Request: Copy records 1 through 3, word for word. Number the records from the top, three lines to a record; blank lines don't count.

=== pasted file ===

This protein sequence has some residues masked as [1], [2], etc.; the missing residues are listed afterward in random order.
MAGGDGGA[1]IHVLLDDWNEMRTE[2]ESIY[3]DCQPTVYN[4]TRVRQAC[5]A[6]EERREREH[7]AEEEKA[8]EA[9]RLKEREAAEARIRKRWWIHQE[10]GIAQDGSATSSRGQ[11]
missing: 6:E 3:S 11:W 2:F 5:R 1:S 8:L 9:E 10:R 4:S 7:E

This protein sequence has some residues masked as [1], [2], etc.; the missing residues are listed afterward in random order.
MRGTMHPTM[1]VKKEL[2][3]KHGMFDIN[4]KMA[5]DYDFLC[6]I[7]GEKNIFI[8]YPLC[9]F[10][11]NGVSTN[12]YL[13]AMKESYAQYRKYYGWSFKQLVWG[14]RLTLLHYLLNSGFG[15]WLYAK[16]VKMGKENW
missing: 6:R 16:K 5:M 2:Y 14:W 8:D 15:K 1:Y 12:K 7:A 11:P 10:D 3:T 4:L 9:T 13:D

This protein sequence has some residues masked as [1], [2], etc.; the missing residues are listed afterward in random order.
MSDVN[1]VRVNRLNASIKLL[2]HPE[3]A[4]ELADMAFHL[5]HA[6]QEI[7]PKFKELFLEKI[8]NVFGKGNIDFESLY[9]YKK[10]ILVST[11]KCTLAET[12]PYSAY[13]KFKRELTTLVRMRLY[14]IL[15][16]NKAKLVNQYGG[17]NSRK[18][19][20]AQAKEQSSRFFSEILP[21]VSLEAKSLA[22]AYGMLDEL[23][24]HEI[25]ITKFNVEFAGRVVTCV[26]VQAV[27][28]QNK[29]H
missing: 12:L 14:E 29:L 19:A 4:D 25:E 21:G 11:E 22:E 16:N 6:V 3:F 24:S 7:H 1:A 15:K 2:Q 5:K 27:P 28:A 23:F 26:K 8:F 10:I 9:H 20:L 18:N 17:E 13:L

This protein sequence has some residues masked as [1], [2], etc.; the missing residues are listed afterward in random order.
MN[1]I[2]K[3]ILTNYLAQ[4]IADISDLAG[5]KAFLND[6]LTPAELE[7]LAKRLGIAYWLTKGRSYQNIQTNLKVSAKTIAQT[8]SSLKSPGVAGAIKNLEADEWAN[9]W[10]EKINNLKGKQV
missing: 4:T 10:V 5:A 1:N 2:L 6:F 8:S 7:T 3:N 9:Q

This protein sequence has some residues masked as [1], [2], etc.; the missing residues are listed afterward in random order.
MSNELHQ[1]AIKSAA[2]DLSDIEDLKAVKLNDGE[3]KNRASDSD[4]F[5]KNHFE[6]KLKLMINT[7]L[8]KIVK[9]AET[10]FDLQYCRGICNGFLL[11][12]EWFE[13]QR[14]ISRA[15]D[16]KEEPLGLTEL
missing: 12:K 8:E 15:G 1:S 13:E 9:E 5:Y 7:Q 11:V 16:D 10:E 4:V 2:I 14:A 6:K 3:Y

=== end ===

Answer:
This protein sequence has some residues masked as [1], [2], etc.; the missing residues are listed afterward in random order.
MAGGDGGA[1]IHVLLDDWNEMRTE[2]ESIY[3]DCQPTVYN[4]TRVRQAC[5]A[6]EERREREH[7]AEEEKA[8]EA[9]RLKEREAAEARIRKRWWIHQE[10]GIAQDGSATSSRGQ[11]
missing: 6:E 3:S 11:W 2:F 5:R 1:S 8:L 9:E 10:R 4:S 7:E

This protein sequence has some residues masked as [1], [2], etc.; the missing residues are listed afterward in random order.
MRGTMHPTM[1]VKKEL[2][3]KHGMFDIN[4]KMA[5]DYDFLC[6]I[7]GEKNIFI[8]YPLC[9]F[10][11]NGVSTN[12]YL[13]AMKESYAQYRKYYGWSFKQLVWG[14]RLTLLHYLLNSGFG[15]WLYAK[16]VKMGKENW
missing: 6:R 16:K 5:M 2:Y 14:W 8:D 15:K 1:Y 12:K 7:A 11:P 10:D 3:T 4:L 9:T 13:D

This protein sequence has some residues masked as [1], [2], etc.; the missing residues are listed afterward in random order.
MSDVN[1]VRVNRLNASIKLL[2]HPE[3]A[4]ELADMAFHL[5]HA[6]QEI[7]PKFKELFLEKI[8]NVFGKGNIDFESLY[9]YKK[10]ILVST[11]KCTLAET[12]PYSAY[13]KFKRELTTLVRMRLY[14]IL[15][16]NKAKLVNQYGG[17]NSRK[18][19][20]AQAKEQSSRFFSEILP[21]VSLEAKSLA[22]AYGMLDEL[23][24]HEI[25]ITKFNVEFAGRVVTCV[26]VQAV[27][28]QNK[29]H
missing: 12:L 14:E 29:L 19:A 4:D 25:E 21:G 11:E 22:E 16:N 6:V 3:F 24:S 7:H 1:A 15:K 2:Q 5:K 27:P 28:A 23:F 26:K 8:F 10:I 9:H 20:L 18:N 17:E 13:L